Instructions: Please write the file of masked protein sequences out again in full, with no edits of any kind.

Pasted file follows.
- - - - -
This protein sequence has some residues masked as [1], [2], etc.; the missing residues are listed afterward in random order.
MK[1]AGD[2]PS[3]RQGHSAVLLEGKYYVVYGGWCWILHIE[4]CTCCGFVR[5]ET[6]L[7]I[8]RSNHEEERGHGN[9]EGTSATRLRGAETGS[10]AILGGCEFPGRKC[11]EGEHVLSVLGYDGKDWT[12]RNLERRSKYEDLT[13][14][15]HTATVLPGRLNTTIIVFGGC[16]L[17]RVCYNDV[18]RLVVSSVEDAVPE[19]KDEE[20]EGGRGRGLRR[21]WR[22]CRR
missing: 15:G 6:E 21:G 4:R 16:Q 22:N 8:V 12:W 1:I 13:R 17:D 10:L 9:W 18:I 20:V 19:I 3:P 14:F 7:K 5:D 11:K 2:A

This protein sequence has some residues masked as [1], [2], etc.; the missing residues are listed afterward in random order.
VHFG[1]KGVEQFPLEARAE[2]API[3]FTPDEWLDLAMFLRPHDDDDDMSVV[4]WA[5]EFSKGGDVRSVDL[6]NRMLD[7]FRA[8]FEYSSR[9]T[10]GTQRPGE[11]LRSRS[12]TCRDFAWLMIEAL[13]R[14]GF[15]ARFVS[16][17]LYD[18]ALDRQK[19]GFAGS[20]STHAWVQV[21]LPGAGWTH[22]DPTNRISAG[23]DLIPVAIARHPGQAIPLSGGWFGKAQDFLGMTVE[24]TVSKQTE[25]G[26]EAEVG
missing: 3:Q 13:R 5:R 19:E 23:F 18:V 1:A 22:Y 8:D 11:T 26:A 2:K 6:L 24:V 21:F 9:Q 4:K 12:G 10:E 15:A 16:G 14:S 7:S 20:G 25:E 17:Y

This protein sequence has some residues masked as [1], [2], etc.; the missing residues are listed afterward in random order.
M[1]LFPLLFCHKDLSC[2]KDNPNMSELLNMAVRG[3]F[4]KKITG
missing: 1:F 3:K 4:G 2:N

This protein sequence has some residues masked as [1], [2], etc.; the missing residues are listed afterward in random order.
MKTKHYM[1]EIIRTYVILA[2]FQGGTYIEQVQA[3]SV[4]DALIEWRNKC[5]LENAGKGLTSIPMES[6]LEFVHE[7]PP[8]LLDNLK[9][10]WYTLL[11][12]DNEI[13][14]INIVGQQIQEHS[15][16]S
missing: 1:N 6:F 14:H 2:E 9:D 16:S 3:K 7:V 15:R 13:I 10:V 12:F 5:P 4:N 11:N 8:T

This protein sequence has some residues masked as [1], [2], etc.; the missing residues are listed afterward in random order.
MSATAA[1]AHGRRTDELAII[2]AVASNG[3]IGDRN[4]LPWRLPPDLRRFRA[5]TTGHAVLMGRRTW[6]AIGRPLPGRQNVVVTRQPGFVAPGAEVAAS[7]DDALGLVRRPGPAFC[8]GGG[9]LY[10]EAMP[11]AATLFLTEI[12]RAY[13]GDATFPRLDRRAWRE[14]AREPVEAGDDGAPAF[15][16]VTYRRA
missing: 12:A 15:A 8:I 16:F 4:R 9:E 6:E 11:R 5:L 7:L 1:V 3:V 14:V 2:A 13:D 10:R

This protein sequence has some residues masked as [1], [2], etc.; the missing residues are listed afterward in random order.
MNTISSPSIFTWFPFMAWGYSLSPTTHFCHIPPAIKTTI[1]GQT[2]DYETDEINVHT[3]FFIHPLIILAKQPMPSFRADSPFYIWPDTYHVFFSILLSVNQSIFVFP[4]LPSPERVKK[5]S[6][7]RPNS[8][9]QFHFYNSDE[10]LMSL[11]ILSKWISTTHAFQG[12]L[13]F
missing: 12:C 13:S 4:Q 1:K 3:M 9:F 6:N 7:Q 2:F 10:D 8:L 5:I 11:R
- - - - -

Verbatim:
This protein sequence has some residues masked as [1], [2], etc.; the missing residues are listed afterward in random order.
MK[1]AGD[2]PS[3]RQGHSAVLLEGKYYVVYGGWCWILHIE[4]CTCCGFVR[5]ET[6]L[7]I[8]RSNHEEERGHGN[9]EGTSATRLRGAETGS[10]AILGGCEFPGRKC[11]EGEHVLSVLGYDGKDWT[12]RNLERRSKYEDLT[13][14][15]HTATVLPGRLNTTIIVFGGC[16]L[17]RVCYNDV[18]RLVVSSVEDAVPE[19]KDEE[20]EGGRGRGLRR[21]WR[22]CRR
missing: 15:G 6:E 21:G 4:R 16:Q 22:N 8:V 12:W 1:I 13:R 17:D 10:L 9:W 18:I 20:V 19:I 3:P 14:F 7:K 5:D 11:K 2:A

This protein sequence has some residues masked as [1], [2], etc.; the missing residues are listed afterward in random order.
VHFG[1]KGVEQFPLEARAE[2]API[3]FTPDEWLDLAMFLRPHDDDDDMSVV[4]WA[5]EFSKGGDVRSVDL[6]NRMLD[7]FRA[8]FEYSSR[9]T[10]GTQRPGE[11]LRSRS[12]TCRDFAWLMIEAL[13]R[14]GF[15]ARFVS[16][17]LYD[18]ALDRQK[19]GFAGS[20]STHAWVQV[21]LPGAGWTH[22]DPTNRISAG[23]DLIPVAIARHPGQAIPLSGGWFGKAQDFLGMTVE[24]TVSKQTE[25]G[26]EAEVG
missing: 3:Q 13:R 5:R 19:E 23:F 18:V 1:A 22:Y 8:D 11:T 26:A 2:K 6:L 24:V 21:F 9:Q 4:K 12:G 10:E 15:A 16:G 14:S 7:S 20:G 25:E 17:Y

This protein sequence has some residues masked as [1], [2], etc.; the missing residues are listed afterward in random order.
M[1]LFPLLFCHKDLSC[2]KDNPNMSELLNMAVRG[3]F[4]KKITG
missing: 1:F 3:K 4:G 2:N

This protein sequence has some residues masked as [1], [2], etc.; the missing residues are listed afterward in random order.
MKTKHYM[1]EIIRTYVILA[2]FQGGTYIEQVQA[3]SV[4]DALIEWRNKC[5]LENAGKGLTSIPMES[6]LEFVHE[7]PP[8]LLDNLK[9][10]WYTLL[11][12]DNEI[13][14]INIVGQQIQEHS[15][16]S
missing: 1:N 6:F 14:H 2:E 9:D 16:S 3:K 7:V 15:R 13:I 10:V 12:F 5:P 4:N 11:N 8:T

This protein sequence has some residues masked as [1], [2], etc.; the missing residues are listed afterward in random order.
MSATAA[1]AHGRRTDELAII[2]AVASNG[3]IGDRN[4]LPWRLPPDLRRFRA[5]TTGHAVLMGRRTW[6]AIGRPLPGRQNVVVTRQPGFVAPGAEVAAS[7]DDALGLVRRPGPAFC[8]GGG[9]LY[10]EAMP[11]AATLFLTEI[12]RAY[13]GDATFPRLDRRAWRE[14]AREPVEAGDDGAPAF[15][16]VTYRRA
missing: 12:A 15:A 8:I 16:F 4:R 9:E 6:E 11:R 5:L 7:L 1:V 3:V 14:V 2:A 13:D 10:R

This protein sequence has some residues masked as [1], [2], etc.; the missing residues are listed afterward in random order.
MNTISSPSIFTWFPFMAWGYSLSPTTHFCHIPPAIKTTI[1]GQT[2]DYETDEINVHT[3]FFIHPLIILAKQPMPSFRADSPFYIWPDTYHVFFSILLSVNQSIFVFP[4]LPSPERVKK[5]S[6][7]RPNS[8][9]QFHFYNSDE[10]LMSL[11]ILSKWISTTHAFQG[12]L[13]F
missing: 12:C 13:S 4:Q 1:K 3:M 9:F 6:N 7:Q 2:F 10:D 8:L 5:I 11:R